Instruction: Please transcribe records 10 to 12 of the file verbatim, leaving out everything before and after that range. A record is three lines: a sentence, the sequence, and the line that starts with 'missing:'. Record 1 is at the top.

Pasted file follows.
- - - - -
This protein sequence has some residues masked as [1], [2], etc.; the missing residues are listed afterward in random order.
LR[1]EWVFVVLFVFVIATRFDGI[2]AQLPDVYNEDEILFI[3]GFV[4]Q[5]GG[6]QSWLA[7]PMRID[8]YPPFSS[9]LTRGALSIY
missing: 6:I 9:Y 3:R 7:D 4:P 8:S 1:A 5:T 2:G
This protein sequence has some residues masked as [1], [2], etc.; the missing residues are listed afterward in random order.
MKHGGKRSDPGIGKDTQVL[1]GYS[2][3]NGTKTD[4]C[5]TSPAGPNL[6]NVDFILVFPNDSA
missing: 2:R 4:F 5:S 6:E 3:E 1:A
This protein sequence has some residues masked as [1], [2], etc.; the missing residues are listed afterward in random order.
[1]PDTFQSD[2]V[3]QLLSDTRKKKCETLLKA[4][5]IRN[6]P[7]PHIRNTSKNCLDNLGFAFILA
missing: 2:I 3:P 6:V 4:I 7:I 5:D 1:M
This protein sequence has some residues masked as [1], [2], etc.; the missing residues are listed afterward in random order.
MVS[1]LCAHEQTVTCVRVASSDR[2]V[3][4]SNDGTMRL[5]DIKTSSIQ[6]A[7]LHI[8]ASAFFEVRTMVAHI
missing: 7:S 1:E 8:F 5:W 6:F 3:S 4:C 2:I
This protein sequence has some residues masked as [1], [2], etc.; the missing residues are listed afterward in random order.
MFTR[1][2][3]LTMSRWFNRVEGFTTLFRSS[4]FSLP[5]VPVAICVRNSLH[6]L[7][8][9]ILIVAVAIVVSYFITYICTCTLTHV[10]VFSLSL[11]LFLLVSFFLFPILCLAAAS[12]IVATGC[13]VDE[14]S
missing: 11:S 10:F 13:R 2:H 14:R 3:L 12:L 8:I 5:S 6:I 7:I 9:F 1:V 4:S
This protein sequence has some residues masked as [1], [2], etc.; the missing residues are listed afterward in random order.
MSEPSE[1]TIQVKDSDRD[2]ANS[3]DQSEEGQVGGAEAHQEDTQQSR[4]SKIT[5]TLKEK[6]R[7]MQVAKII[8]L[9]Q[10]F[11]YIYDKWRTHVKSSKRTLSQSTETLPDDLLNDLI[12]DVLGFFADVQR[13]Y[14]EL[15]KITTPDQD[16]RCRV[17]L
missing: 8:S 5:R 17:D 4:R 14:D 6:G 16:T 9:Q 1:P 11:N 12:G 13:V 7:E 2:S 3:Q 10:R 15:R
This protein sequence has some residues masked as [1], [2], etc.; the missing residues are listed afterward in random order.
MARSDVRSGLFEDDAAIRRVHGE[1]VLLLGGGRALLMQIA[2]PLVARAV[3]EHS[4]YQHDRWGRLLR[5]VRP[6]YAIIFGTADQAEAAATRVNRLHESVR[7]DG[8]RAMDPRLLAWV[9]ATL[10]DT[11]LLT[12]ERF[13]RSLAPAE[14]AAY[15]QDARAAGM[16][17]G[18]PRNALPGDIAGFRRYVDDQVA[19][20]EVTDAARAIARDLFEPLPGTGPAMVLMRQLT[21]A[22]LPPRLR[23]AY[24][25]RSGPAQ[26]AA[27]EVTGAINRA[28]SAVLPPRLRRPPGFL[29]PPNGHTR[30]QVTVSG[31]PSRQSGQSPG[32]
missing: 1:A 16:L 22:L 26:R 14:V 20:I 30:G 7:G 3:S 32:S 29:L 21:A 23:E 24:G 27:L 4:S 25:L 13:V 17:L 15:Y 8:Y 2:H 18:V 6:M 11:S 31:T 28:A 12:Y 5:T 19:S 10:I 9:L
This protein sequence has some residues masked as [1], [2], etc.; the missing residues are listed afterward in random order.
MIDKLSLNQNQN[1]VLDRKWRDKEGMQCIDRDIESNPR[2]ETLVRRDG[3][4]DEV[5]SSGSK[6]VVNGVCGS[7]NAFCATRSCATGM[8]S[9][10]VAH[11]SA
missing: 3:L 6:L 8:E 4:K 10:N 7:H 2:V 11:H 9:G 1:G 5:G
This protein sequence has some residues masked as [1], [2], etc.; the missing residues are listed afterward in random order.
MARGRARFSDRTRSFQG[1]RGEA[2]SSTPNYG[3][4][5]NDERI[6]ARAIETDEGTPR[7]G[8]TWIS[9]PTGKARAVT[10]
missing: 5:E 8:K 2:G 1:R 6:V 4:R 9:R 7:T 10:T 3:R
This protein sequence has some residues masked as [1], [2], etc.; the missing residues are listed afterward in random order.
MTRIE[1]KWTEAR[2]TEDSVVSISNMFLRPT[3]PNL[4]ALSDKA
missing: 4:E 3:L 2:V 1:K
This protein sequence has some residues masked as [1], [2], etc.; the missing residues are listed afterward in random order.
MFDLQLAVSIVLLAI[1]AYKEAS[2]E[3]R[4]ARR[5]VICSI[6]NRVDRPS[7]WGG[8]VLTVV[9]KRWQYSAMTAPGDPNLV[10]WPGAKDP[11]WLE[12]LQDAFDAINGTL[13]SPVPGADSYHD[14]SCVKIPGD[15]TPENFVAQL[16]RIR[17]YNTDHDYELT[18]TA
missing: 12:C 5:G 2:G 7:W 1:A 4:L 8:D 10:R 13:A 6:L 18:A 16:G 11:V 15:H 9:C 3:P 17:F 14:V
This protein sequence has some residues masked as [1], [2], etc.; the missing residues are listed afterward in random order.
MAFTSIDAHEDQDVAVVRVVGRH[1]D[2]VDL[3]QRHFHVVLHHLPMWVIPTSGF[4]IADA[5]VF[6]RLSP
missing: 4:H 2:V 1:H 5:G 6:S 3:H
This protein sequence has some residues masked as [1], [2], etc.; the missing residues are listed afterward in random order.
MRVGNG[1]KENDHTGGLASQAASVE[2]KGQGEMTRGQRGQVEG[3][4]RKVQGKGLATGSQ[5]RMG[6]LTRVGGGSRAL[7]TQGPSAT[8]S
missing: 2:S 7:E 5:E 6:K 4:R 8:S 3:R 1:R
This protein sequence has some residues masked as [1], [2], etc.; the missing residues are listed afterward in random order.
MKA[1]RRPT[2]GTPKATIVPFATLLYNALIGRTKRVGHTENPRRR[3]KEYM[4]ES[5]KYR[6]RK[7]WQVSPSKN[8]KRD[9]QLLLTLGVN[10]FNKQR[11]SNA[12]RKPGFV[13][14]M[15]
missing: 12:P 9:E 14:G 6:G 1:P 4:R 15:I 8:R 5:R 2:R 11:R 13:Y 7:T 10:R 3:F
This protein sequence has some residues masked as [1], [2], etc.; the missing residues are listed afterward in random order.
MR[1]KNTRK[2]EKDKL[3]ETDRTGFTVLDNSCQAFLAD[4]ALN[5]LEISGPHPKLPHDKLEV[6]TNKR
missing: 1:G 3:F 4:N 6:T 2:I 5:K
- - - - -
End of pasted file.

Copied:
This protein sequence has some residues masked as [1], [2], etc.; the missing residues are listed afterward in random order.
MTRIE[1]KWTEAR[2]TEDSVVSISNMFLRPT[3]PNL[4]ALSDKA
missing: 4:E 3:L 2:V 1:K
This protein sequence has some residues masked as [1], [2], etc.; the missing residues are listed afterward in random order.
MFDLQLAVSIVLLAI[1]AYKEAS[2]E[3]R[4]ARR[5]VICSI[6]NRVDRPS[7]WGG[8]VLTVV[9]KRWQYSAMTAPGDPNLV[10]WPGAKDP[11]WLE[12]LQDAFDAINGTL[13]SPVPGADSYHD[14]SCVKIPGD[15]TPENFVAQL[16]RIR[17]YNTDHDYELT[18]TA
missing: 12:C 5:G 2:G 7:W 1:A 4:L 8:D 10:R 13:A 6:L 18:A 16:G 11:V 15:H 9:C 3:P 17:F 14:V
This protein sequence has some residues masked as [1], [2], etc.; the missing residues are listed afterward in random order.
MAFTSIDAHEDQDVAVVRVVGRH[1]D[2]VDL[3]QRHFHVVLHHLPMWVIPTSGF[4]IADA[5]VF[6]RLSP
missing: 4:H 2:V 1:H 5:G 6:S 3:H